Spotlight on Red Burgundy: Perrot-Minot Gevrey-Chambertin Les Perrieres Premier Cru 2006

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About one year after I started this journey into red Burgundy I have come to the end. Attempting a series that focuses on all red Burgundy is over-ambitious and all I could have hoped to learn from this series is a broad overview of the important villages in the Cote de Beaune. I feel as though that goal has been achieved but that others have been awakened, including attempts to understand each village in depth and, ultimately, particular vineyards. But that is for another day.

Today, in the last post in my Spotlight on Red Burgundy I look at another outstanding premier cru from Gevrey-Chambertin.

Controversial Perrot-Minot

Perrot-Minot is a fairly controversial producer. Some find these wines to be overly extracted and oak driven. Lyle Fass of Rockss and Fruit once called them “monstrosities”. I can’t agree with that characterization.

The style is definitely influenced by low yields and darker flavours. When I first tasted these wines a couple years ago I was underwhelmed. However, I greatly enjoyed this wine in its context, paired with a berkshire pork rack and local morel mushroom sauce.

The approach is to de-stem 50-100% depending on vintage, cold macerate and ferment with natural yeast. The domaine uses 30% new oak for its premier crus, with elevage lasting 12-14 months.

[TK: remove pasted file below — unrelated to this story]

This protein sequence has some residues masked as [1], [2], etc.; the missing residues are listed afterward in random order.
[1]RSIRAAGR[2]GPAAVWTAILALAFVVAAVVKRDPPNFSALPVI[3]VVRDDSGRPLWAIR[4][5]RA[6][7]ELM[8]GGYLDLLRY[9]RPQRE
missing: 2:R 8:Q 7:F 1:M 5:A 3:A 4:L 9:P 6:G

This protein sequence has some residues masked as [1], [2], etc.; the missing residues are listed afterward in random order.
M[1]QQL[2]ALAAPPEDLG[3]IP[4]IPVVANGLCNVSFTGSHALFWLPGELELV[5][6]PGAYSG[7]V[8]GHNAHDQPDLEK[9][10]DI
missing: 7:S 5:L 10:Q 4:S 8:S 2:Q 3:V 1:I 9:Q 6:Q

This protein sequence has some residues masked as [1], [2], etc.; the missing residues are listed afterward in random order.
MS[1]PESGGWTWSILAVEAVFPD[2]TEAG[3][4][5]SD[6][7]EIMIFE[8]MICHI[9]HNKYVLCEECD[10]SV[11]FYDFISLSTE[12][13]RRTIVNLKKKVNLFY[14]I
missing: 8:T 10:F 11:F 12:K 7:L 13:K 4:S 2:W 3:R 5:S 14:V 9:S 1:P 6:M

The Wine

Perrot-Minot purchases the grapes for this premier cru Les Perrieres. The vineyard sits just below Les Mazis grand cru and is part of a group of vineyards known for finesse, charm and medium body.

The nose was impressive with minerals, balsamic, dried strawberry and dill weed. The tannins were perfectly developed, charming and supple. The wine offered an extended finish and was quite finessed though lushly fruited. I was so impressed with this wine I almost awarded it an Excellent+ but for the fact I had just recently had the Clos St. Jacques from Bruno Clair, which is a clear step up. This demonstrates that context is fundamental to our appreciation of wine.

Excellent to Excellent+
~$120 at Kits Wine

My conclusions about Burgundy? Well, that I can’t draw any without much more experience. But keeping that caveat in mind, my top villages are Vosne and Gevrey, the wines of which truly know no parallel in terms of utter completeness. For value, I go to Nuits-St-Georges and for delicate, perfumed Pinot Volnay is my top pick. What I can also say definitively is that it is futile to compare Pinot Noir from the rest of the world to Burgundy. It is an experience unto its own and the wines have unparalleled qualities such as depth of fruit and charm combined with refined structure and age-worthiness that most other Pinots cannot approach. I also found that if you are willing to do your research as well as put down $100+ on a bottle, then you will likely avoid the ‘bad Burgundy’ we all try to avoid. There seems to be quite a bit of consistency with the very best producers. But, as Allen Meadows once said, in Burgundy while you don’t always get what you pay for, you never get what you don’t pay for.

Coming up: without giving it away, I am quite excited for the next spotlight as it will be the first of its kind in BC, looking at a much-maligned grape and region with fresh eyes.

Comments

  1. Henry
    June 4, 2014

    Hi Shea,
    Enjoyed very much your focus on Burgundy. Many thoughtful & perceptive notes on some great wines, a few which I will seek out. It seems in the past I was disappointed more often than not when venturing blindly into the Burgundy maze.
    Henry

  2. Shea
    June 4, 2014

    Thanks Henry, I’m glad you enjoyed it. Hopefully you find some bottles that truly inspire you!

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